Tim Cornwell: Delicate draftsman but despoiler of art
THE rights and wrongs of the 7th Earl of Elgin’s behaviour in stripping the Acropolis of its marbles have been debated for two centuries, almost since the days they were dug out of or sawed off the monuments of ancient Athens and crated home in British warships.
Almost overlooked has been the man who actually carried out the job – paid £200 a year first to record and make casts of the Athens sculptures and then, in a notable case of “mission creep”, to remove the best of them.
It was the Italian artist, Giovanni Battista Lusieri, who was Elgin’s agent on the ground, and on a salary of £200 a year he successfully shipped home 15 of the metope panels and 75 metres of the Parthenon frieze. He was praised as “indefatigable” and conscientious in his efforts.
Drop into the ground floor rooms of the Scottish National Gallery, any time between now and October, however, and you get an unexpected insight into Lusieri’s separate talent as a painter.
It’s rare, as Aidan Weston-Lewis, chief curator of the Scottish National Gallery points out, to genuinely discover, or rediscover, a brilliant artist – particularly on the doorstep in Fife.
That’s surely what he has done in this show, billed as the first serious, solo, look at the work of Lusieri, who died in Athens in 1821. It’s the kind of find where you urge friends to see it, to test if they agree.
Expanded Horizons: Giovanni Battista Lusieri and the Panoramic Landscape is an unexpected breath of fresh air, of bright Mediterranean sea and sunlight in the midst of a miserable summer.
The exhibition’s star attraction is Lusieri’s panoramic view of the Bay of Naples, painted in about 1789 in watercolour on six sheets of paper joined together, stretching nearly three metres across.
Borrowed from the Getty Museum in California, it is a vision of clarity and detail, from ships in the bay to couples wandering city walls, a rising light and glimmering reflections of boats and shorefront harbours. Lusieri painted it 20 years after the death of Canaletto and for an amateur like me it’s hard not to make the connection.
The Getty work inspired Weston-Lewis to put the show together. It involved, among other things, more than 20 visits over about five years to Broomhall, the Fife home of the Elgin family, in whose collection a motherlode of Lusieri’s work remains.
Alongside other sweeping panoramas of Italy and Sicily, finds have included Lusieri’s “ship portraits”, fine line drawings of corvettes and barques, and the watercolour of a short-eared owl, which according to Elgin family legend used to roost in the Parthenon.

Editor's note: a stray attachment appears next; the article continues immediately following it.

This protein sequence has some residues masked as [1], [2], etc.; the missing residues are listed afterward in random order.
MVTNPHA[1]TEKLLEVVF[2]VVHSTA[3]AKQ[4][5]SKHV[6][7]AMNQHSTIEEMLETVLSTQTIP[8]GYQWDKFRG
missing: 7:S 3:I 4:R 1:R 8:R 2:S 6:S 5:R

In 1798 the seventh earl was appointed Britain’s Ambassador Extraordinary to the Sultan of Turkey. He was looking for an artist to join his entourage, in particular to record and explore the architecture and sculpture of Athens, under Turkish rule.
Lusieri’s paintings of monuments show his ability to capture “every vein of marble” in his close-up sketches and paintings. But when the orders changed he set to with a will, often deliberately painting the famous marbles in situ before he had them taken down from the Acropolis.
The traveller Edward Daniel Clarke noted how Lusieri captured “every grace and beauty” of the sculptures. But Clarke also famously described how one section of marble came crashing down, “scattering white fragments”, causing the local Turkish commander to weep.
It is chilling to read of Lusieri organising the saws and ropes he needed to complete his work of carving up the carvings, stripping down the Acropolis in order, it would be claimed, to save it. Other visitors described how the ground shook as the Parthenon “was despoiled of its finest sculptures”. One thing missing in this show – focused on Lusieri’s art, not the marbles – is before and after pictures of the Parthenon.
In words that still set Greeks’ teeth on edge, this fine artist wrote to Lord Elgin regretting “some barbarisms” he had carried out, noting how breakages sometimes made it easier to ship the the sculptures. It leaves the irony of how a fine and delicate Italian draftsman carried off one of the most controversial hauls of art in history, on contract to a Scottish earl.
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Wednesday 19 June 2013
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